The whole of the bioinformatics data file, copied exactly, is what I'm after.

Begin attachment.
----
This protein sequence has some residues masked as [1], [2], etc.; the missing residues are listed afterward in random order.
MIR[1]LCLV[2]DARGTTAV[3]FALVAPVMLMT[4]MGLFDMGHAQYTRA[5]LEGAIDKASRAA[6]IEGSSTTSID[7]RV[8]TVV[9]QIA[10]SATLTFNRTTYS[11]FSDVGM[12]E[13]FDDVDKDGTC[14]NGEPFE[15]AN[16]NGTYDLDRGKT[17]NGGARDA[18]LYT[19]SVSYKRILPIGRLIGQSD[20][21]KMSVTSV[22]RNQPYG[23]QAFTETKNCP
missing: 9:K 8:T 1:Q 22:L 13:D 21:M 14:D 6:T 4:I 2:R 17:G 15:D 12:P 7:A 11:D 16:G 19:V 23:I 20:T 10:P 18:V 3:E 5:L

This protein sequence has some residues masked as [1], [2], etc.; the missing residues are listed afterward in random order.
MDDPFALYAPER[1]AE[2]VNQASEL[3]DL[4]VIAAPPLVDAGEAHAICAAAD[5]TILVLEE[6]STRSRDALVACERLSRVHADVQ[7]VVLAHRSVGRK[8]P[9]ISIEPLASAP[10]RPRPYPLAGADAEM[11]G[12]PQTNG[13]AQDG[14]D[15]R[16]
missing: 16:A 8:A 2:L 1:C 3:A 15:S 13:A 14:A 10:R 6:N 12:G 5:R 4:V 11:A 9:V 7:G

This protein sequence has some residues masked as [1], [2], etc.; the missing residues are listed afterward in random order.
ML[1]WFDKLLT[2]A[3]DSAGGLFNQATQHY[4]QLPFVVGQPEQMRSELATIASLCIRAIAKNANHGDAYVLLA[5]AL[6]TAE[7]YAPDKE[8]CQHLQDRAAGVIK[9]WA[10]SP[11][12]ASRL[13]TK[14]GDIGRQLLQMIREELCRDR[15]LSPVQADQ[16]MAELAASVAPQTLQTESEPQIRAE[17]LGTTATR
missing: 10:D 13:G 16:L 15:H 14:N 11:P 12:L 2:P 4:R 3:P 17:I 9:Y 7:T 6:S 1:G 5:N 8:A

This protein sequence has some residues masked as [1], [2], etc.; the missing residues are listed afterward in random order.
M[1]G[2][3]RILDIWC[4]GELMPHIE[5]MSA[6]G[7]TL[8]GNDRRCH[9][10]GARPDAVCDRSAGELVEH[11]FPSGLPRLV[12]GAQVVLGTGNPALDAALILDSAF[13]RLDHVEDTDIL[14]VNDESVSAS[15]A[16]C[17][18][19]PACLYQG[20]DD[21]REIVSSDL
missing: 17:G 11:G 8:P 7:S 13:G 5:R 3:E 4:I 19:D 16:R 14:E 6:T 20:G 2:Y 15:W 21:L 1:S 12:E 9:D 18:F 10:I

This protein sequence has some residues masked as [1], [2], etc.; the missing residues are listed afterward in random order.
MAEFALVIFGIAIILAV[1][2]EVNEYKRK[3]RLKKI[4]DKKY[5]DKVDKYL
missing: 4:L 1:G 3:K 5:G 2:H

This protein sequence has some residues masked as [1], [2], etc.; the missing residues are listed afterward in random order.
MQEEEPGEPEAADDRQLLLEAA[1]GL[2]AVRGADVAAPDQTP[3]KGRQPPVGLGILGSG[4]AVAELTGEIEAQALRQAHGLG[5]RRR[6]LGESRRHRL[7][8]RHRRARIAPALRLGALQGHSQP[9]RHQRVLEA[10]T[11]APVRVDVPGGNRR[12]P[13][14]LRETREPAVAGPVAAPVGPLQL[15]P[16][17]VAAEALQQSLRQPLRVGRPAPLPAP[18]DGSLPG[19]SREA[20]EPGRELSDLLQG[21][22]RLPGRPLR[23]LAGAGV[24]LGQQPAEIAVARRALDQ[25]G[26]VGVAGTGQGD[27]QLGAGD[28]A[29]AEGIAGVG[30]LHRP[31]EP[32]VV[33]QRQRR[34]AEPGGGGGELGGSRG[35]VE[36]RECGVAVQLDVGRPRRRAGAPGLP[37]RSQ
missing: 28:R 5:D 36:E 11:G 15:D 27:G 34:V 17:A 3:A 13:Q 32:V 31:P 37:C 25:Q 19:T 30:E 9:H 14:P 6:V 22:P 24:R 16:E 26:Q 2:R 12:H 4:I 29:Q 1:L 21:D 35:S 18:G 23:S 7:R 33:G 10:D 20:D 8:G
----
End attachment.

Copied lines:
This protein sequence has some residues masked as [1], [2], etc.; the missing residues are listed afterward in random order.
MIR[1]LCLV[2]DARGTTAV[3]FALVAPVMLMT[4]MGLFDMGHAQYTRA[5]LEGAIDKASRAA[6]IEGSSTTSID[7]RV[8]TVV[9]QIA[10]SATLTFNRTTYS[11]FSDVGM[12]E[13]FDDVDKDGTC[14]NGEPFE[15]AN[16]NGTYDLDRGKT[17]NGGARDA[18]LYT[19]SVSYKRILPIGRLIGQSD[20][21]KMSVTSV[22]RNQPYG[23]QAFTETKNCP
missing: 9:K 8:T 1:Q 22:L 13:D 21:M 14:D 6:T 4:I 2:R 17:G 15:D 12:P 7:A 11:D 16:G 19:V 23:I 20:T 10:P 18:V 3:E 5:L

This protein sequence has some residues masked as [1], [2], etc.; the missing residues are listed afterward in random order.
MDDPFALYAPER[1]AE[2]VNQASEL[3]DL[4]VIAAPPLVDAGEAHAICAAAD[5]TILVLEE[6]STRSRDALVACERLSRVHADVQ[7]VVLAHRSVGRK[8]P[9]ISIEPLASAP[10]RPRPYPLAGADAEM[11]G[12]PQTNG[13]AQDG[14]D[15]R[16]
missing: 16:A 8:A 2:L 1:C 3:A 15:S 13:A 14:A 10:R 6:N 12:G 5:R 4:V 11:A 9:V 7:G

This protein sequence has some residues masked as [1], [2], etc.; the missing residues are listed afterward in random order.
ML[1]WFDKLLT[2]A[3]DSAGGLFNQATQHY[4]QLPFVVGQPEQMRSELATIASLCIRAIAKNANHGDAYVLLA[5]AL[6]TAE[7]YAPDKE[8]CQHLQDRAAGVIK[9]WA[10]SP[11][12]ASRL[13]TK[14]GDIGRQLLQMIREELCRDR[15]LSPVQADQ[16]MAELAASVAPQTLQTESEPQIRAE[17]LGTTATR
missing: 10:D 13:G 16:L 15:H 14:N 11:P 12:L 2:P 4:R 3:P 17:I 9:Y 7:T 6:S 1:G 5:N 8:A

This protein sequence has some residues masked as [1], [2], etc.; the missing residues are listed afterward in random order.
M[1]G[2][3]RILDIWC[4]GELMPHIE[5]MSA[6]G[7]TL[8]GNDRRCH[9][10]GARPDAVCDRSAGELVEH[11]FPSGLPRLV[12]GAQVVLGTGNPALDAALILDSAF[13]RLDHVEDTDIL[14]VNDESVSAS[15]A[16]C[17][18][19]PACLYQG[20]DD[21]REIVSSDL
missing: 17:G 11:G 8:P 7:S 13:G 5:R 3:E 4:I 19:D 16:R 14:E 6:T 20:G 2:Y 15:W 21:L 1:S 12:E 9:D 18:F 10:I

This protein sequence has some residues masked as [1], [2], etc.; the missing residues are listed afterward in random order.
MAEFALVIFGIAIILAV[1][2]EVNEYKRK[3]RLKKI[4]DKKY[5]DKVDKYL
missing: 4:L 1:G 3:K 5:G 2:H

This protein sequence has some residues masked as [1], [2], etc.; the missing residues are listed afterward in random order.
MQEEEPGEPEAADDRQLLLEAA[1]GL[2]AVRGADVAAPDQTP[3]KGRQPPVGLGILGSG[4]AVAELTGEIEAQALRQAHGLG[5]RRR[6]LGESRRHRL[7][8]RHRRARIAPALRLGALQGHSQP[9]RHQRVLEA[10]T[11]APVRVDVPGGNRR[12]P[13][14]LRETREPAVAGPVAAPVGPLQL[15]P[16][17]VAAEALQQSLRQPLRVGRPAPLPAP[18]DGSLPG[19]SREA[20]EPGRELSDLLQG[21][22]RLPGRPLR[23]LAGAGV[24]LGQQPAEIAVARRALDQ[25]G[26]VGVAGTGQGD[27]QLGAGD[28]A[29]AEGIAGVG[30]LHRP[31]EP[32]VV[33]QRQRR[34]AEPGGGGGELGGSRG[35]VE[36]RECGVAVQLDVGRPRRRAGAPGLP[37]RSQ
missing: 28:R 5:D 36:E 11:G 15:D 27:G 34:V 17:A 3:A 13:Q 32:V 31:P 37:C 25:Q 19:T 30:E 9:H 14:P 6:V 22:P 24:R 16:E 26:Q 2:R 12:H 4:I 29:Q 1:L 21:D 35:S 18:G 23:S 7:R 33:G 10:D 20:D 8:G